How GTD Areas of Focus relate to Product Management

One of my favorite GTD concepts is Areas of Focus. Using Areas of Focus in your personal productivity system helps group work into context. No need to look at todos like “Get House Painted” when you’re at work. It’s better to look at only work related stuff that you want to be focused on.

For the longest time I’ve had Areas of Focus like House, Family, Marriage, Gear and Travel. I had one Area of Focus for work called PivotDesk. Inspired by a recent webinar on GTD Connect given by David Allen, I decided to refine my work-related Areas of Focus.

Old: PivotDesk

New: Product Management, Feature Development, Product Performance, Product Marketing

As I went through this exercise, I had a chance to think through the different types of work a Product Manager interacts with to get the job done.

Product Management
Idea management, sprint planning, processes, team, budgets, timelines, product roadmaps, internal communication and demos.

Feature Development
Scoping, customer interviews, idea validation, wireframes, designs, details and QA.

Product Performance
Instrumentation, A/B testing, analytics and KPIs.

Product Marketing
Product tour, blog posts, inbound channels, segmenting visitors and drip email campaigns.

I’ve found each of these areas requires a different headspace, pace and communication style. When focused on Product Management, my head is very much in business and planning mode. I’m emaliing, looking at the calendar and updating people. When focused on Feature Development, I am putting myself in our customer’s shoes, feeling empathic and brainstorming ideas. I’m staring at personas and drawings taped to the wall and getting whiteboard marker stains all of my arms and clothes. I’m far, far away from my email and calendar.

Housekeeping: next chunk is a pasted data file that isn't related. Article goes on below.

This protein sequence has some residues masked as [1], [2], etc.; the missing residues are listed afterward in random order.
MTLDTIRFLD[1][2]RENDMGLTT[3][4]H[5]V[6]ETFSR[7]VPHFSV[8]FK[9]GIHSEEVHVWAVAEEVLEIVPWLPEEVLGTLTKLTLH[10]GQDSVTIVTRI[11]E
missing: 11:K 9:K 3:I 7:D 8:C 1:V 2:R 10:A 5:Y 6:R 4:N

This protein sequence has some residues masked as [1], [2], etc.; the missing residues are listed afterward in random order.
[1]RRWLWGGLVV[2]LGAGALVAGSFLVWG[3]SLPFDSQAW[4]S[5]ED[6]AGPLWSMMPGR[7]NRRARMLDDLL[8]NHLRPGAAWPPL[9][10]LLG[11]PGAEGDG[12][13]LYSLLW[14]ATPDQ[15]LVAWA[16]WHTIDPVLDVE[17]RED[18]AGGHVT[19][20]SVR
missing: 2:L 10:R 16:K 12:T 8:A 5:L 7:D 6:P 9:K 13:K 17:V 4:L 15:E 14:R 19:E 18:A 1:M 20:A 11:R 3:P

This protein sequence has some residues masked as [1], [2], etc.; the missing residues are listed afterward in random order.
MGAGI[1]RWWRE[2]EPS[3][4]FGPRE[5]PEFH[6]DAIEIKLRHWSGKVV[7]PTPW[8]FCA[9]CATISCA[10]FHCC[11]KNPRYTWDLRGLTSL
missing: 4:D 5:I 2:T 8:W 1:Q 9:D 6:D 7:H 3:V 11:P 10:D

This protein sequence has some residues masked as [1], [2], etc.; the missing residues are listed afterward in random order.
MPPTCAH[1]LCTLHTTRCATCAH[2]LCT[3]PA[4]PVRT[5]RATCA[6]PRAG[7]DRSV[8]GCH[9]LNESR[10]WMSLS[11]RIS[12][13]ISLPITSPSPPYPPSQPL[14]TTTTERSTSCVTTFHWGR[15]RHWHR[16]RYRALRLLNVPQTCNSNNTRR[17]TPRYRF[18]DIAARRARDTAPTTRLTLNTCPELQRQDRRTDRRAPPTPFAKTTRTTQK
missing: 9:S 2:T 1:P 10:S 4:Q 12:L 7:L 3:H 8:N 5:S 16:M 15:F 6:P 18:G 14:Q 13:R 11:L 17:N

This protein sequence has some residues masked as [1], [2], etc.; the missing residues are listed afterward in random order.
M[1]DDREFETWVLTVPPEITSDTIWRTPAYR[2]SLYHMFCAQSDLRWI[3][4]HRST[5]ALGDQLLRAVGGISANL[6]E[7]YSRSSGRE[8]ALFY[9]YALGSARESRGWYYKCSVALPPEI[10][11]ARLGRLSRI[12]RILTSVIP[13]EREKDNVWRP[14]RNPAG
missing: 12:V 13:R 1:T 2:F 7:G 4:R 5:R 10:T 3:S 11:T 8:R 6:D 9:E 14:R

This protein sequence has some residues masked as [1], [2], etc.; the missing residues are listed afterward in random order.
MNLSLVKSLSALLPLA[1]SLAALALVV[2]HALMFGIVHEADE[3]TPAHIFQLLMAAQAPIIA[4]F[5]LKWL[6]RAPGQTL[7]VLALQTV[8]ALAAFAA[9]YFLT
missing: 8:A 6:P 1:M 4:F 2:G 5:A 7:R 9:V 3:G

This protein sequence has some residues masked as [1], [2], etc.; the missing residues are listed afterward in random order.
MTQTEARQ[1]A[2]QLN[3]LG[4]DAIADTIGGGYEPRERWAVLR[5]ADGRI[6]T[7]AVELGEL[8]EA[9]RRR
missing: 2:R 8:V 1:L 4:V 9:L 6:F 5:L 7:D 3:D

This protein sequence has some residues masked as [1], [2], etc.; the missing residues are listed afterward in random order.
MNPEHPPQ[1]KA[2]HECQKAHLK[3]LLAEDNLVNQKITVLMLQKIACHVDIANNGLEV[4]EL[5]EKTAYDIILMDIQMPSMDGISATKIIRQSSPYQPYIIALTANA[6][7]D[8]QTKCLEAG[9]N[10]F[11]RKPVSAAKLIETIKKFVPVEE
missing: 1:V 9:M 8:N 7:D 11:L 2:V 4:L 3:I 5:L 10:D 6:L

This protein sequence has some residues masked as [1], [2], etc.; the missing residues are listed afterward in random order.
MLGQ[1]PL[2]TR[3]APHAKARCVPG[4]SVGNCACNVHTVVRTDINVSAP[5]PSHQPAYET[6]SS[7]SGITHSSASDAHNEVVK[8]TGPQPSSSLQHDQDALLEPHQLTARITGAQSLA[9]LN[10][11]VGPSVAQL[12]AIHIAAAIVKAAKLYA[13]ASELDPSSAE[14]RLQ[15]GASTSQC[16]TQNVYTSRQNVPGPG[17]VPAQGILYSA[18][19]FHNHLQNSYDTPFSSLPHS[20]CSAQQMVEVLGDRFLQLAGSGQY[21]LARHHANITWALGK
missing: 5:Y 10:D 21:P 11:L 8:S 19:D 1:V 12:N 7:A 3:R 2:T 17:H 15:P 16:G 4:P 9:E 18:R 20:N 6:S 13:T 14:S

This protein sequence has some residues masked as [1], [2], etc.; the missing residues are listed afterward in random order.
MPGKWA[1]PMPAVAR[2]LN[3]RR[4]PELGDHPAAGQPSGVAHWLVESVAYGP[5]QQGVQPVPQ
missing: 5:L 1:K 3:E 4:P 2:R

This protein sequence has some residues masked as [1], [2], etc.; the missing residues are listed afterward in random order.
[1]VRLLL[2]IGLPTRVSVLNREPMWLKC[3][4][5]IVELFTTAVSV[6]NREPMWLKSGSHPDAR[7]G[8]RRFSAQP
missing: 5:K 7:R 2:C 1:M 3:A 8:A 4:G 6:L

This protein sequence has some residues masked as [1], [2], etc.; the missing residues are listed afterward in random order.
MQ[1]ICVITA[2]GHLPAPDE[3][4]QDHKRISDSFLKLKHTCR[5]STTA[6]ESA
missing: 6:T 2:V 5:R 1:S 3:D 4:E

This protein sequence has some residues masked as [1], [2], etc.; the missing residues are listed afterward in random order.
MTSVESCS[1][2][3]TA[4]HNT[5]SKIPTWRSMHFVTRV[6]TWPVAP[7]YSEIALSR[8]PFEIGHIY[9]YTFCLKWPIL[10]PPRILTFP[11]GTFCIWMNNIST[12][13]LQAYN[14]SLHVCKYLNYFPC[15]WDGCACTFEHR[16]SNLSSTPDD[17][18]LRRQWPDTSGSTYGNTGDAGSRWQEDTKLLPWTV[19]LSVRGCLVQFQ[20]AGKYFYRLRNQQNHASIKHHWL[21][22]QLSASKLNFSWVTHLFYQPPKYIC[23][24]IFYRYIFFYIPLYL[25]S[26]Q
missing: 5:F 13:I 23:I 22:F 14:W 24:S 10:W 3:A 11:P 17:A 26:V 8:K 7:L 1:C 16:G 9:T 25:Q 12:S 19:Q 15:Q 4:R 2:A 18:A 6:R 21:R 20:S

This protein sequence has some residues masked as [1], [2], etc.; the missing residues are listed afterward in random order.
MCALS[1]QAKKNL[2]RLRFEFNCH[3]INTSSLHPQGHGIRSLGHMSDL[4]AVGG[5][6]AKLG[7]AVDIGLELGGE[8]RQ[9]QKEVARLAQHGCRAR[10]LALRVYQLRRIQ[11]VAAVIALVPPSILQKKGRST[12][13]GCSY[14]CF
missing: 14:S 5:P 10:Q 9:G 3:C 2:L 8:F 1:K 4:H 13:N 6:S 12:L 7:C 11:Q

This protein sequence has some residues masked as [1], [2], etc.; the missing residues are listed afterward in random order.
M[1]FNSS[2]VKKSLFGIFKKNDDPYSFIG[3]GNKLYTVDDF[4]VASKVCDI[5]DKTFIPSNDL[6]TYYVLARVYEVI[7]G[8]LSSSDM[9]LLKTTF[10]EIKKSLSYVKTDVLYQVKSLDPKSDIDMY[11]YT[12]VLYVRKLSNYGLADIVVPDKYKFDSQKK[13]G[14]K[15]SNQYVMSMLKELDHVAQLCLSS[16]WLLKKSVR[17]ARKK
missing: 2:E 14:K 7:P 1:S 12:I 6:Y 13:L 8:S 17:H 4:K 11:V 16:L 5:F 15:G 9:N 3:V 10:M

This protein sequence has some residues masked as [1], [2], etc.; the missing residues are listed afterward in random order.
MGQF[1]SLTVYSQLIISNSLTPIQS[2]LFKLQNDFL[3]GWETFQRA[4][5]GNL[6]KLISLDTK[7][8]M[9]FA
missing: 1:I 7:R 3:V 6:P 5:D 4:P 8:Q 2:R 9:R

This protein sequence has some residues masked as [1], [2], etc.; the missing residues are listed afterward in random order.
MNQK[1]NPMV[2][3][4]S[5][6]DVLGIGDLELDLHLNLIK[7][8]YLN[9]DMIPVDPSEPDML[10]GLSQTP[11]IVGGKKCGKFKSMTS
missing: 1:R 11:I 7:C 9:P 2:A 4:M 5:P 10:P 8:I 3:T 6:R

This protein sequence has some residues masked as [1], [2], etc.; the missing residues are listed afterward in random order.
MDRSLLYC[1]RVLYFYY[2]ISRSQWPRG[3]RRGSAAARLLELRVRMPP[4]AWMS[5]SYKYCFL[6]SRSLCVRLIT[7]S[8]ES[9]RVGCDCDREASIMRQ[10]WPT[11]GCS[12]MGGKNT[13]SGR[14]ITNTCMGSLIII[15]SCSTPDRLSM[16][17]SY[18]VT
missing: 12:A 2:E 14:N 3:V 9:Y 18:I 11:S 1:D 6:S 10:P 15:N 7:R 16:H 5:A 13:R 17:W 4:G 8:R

What do your Areas of Focus look like?

The Energy of an Office

Spending the summer of 2012 surrounded by 11 other amazing companies in Techstars Boulder meant constantly bouncing software development ideas of one another, talking markets and strategy and bonding over financing discussions, mentor meetings and late night weekly Techstars meetings. All of these interactions and activities can be summarized as the Energy of an Office.

After Techstars Boulder Summer 2012 ended, several teams stayed in the office to continue growing their businesses, PivotDesk is one of them. I am never the first one to the office, the lights are always on, there’s always buzz, phone calls, meetings and random important people that I don’t know walking around. I have thrived off this energy in just the few short weeks since Demo Day. Being around other smart people, saying hello around the water cooler, random chit chat about cycling, skiing and software….these things are important. The Energy of an Office, much like the ambiance of a restaurant, cannot be quantified but should always be appreciated.

Find a great home for your business, for now. Visit PivotDesk to find Office Space for Startups with great energy.

Calendar Retrospective

You feel busy, wish you had more time and work really hard but feel like you are still behind.  Sound familiar?  It’s time to do a retrospective on your calendar.

I use a program called RescueTime to analyze my productivity in conjunction with BusyCal.  I have tuned the software to run from 9a-5p only Mon-Thu.  I don’t like to analyze my Morning Think or nightly reading routines and work at home on Friday usually declining meetings.  A few weeks ago RescueTime told me that I was averaging 6hrs per day talking, on skype or in meetings.  No wonder I was struggling to keep up with my workload.

I decided to try an experiment to see if I could reduce the 15 or so meetings I had on my calendar for the upcoming week.  I reached out to Project Managers explaining what I was doing and asking to be removed from the meeting request for a few weeks.  I promised to rejoin if my name kept coming up in the meeting.  This worked and I have reduced some of my standing meetings freeing up some quality time to be productive.

Our our software development team we are using agile and have a scheduled retrospective at the end of each release (quarter).  It is important to physically block time for the team to analyze how they work together, pros and cons and ideas to improve efficiency.  I am finding this same concept is important to the quality of your personal productivity.  Do yourself a favor and conduct a calendar retrospective.